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Technical Paper

VEVI: A Virtual Environment Teleoperations Interface for Planetary Exploration

1995-07-01
951517
Remotely operating complex robotic mechanisms in unstructured natural environments is difficult at best. When the communications time delay is large, as for a Mars exploration rover operated from Earth, the difficulties become enormous. Conventional approaches, such as rate control of the rover actuators, are too inefficient and risky. The Intelligent Mechanisms Laboratory at the NASA Ames Research Center has developed over the past four years an architecture for operating science exploration robots in the presence of large communications time delays. The operator interface of this system is called the Virtual Environment Vehicle Interface (VEVI), and draws heavily on Virtual Environment (or Virtual Reality) technology. This paper describes the current operational version of VEVI, which we refer to as version 2.0. In this paper we will describe the VEVI design philosophy and implementation, and will describe some past examples of its use in field science exploration missions.
Technical Paper

Operator Interfaces and Network-Based Participation for Dante II

1995-07-01
951518
Dante II, an eight-legged walking robot developed by the Dante project, explored the active volcanic crater of Mount Spurr in July 1994. In this paper, we describe the operator interfaces and the network-based participation methods used during the Dante II mission. Both virtual environment and multi-modal operator interfaces provided mission support for supervised control of Dante II. Network-based participation methods including message communications, satellite transmission, and a World-Wide Web server enabled remote science and public interaction. We believe that these human-machine interfaces represent a significant advance in robotic technologies for exploration.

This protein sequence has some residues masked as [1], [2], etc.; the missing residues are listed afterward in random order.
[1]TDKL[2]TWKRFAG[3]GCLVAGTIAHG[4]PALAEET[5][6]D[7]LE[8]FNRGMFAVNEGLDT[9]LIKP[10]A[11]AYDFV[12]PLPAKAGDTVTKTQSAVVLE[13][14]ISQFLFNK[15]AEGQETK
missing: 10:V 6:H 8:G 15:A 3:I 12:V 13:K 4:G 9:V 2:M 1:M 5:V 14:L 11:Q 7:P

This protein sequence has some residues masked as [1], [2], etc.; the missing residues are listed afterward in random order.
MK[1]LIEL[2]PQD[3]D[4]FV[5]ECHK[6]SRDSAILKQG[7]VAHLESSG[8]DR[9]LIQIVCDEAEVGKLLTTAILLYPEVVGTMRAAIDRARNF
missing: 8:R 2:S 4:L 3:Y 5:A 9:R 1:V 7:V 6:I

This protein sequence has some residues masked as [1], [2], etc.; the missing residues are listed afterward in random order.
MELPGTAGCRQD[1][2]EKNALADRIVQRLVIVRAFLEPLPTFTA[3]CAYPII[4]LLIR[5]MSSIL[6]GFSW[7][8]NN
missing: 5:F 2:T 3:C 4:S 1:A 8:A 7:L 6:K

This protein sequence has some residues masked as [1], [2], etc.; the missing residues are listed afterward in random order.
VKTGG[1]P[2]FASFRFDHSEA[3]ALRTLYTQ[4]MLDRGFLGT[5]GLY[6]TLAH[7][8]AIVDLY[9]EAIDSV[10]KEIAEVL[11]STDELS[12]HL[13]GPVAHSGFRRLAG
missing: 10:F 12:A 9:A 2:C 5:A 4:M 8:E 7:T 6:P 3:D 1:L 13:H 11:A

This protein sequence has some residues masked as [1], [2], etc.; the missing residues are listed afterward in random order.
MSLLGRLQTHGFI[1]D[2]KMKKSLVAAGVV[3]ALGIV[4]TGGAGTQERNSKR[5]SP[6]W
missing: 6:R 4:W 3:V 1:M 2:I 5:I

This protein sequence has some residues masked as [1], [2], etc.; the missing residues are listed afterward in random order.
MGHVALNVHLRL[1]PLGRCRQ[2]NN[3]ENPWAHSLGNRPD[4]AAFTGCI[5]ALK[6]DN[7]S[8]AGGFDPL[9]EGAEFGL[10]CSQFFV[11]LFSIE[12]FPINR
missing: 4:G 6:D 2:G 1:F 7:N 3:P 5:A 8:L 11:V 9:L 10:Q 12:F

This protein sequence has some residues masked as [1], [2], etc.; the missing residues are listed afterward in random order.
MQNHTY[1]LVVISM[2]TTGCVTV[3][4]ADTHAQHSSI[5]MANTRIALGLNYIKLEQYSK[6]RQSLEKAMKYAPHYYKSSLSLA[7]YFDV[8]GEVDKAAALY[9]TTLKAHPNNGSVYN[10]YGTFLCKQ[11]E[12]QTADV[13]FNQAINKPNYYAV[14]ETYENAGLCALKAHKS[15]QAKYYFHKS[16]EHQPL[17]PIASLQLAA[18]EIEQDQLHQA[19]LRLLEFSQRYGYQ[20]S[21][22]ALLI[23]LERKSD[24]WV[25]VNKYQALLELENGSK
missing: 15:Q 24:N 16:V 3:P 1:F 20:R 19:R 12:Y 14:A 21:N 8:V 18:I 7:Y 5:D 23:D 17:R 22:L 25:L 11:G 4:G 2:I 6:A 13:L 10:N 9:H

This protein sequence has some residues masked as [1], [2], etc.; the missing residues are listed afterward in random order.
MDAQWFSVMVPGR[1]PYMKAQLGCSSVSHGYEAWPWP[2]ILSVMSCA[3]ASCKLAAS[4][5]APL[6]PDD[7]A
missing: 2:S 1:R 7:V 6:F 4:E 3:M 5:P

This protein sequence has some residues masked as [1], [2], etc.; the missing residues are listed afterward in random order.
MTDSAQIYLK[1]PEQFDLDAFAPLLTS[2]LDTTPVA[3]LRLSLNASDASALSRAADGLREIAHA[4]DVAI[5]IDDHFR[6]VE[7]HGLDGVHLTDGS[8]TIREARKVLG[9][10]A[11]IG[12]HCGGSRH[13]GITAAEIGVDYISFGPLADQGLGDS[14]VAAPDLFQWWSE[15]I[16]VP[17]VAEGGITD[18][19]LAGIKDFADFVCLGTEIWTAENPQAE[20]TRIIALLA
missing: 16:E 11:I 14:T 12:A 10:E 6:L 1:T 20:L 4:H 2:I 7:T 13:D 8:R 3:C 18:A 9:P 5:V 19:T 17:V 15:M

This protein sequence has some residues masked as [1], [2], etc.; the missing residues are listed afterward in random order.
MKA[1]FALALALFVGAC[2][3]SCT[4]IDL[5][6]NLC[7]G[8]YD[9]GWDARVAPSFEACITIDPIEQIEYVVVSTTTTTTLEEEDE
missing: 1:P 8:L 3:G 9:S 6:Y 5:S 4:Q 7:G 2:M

Technical Paper

The NASA Ames Controlled Environment Research Chamber - Present Status

1994-06-01
941488
The Controlled Environment Research Chamber (CERC) at the NASA Ames Research Center was created for early-on investigation of promising new technologies for life support of advanced space exploration missions. The CERC facility is being used to address the advanced technology requirements necessary to implement an integrated working and living environment for a planetary habitat. The CERC, along with a human-powered centrifuge, a planetary terrain simulator, advanced displays, and a virtual reality capability, is able to develop and demonstrate applicable technologies for future planetary exploration. There will be several robotic mechanisms performing exploration tasks external to the habitat that will be controlled through the virtual environment to provide representative workloads for the crew.
Technical Paper

Micro-Flying Robotics in Space Missions

2005-10-03
2005-01-3405
The Columbia Accident Investigation Board issued a major recommendation to NASA. Prior to return to flight, NASA should develop and implement a comprehensive inspection plan to determine the structural integrity of all Reinforced Carbon-Carbon (RCC) system components. This inspection plan should take advantage of advanced non-destructive inspection technology. This paper describes a non-intrusive technology with a micro-flying robot to continuously monitor inside a space vehicle for any stress related fissures, cracks and foreign material embedded in walls, tubes etc.
Technical Paper

Navigation in a Challenging Martian Environment Using Data Mining Techniques

2005-10-03
2005-01-3383
This paper discussed how data mining techniques could give advantage to the robot in navigation, in terms of speed. The input of our navigation system is the sensory information collected by the robot's equipped landmark sensor and infra-red sensor, the process of the system is the proposed data mining technique, and the output of the system is the execution of the moving direction in a 2D Martian environment. The results demonstrate efficient goal-oriented navigation using data mining techniques.
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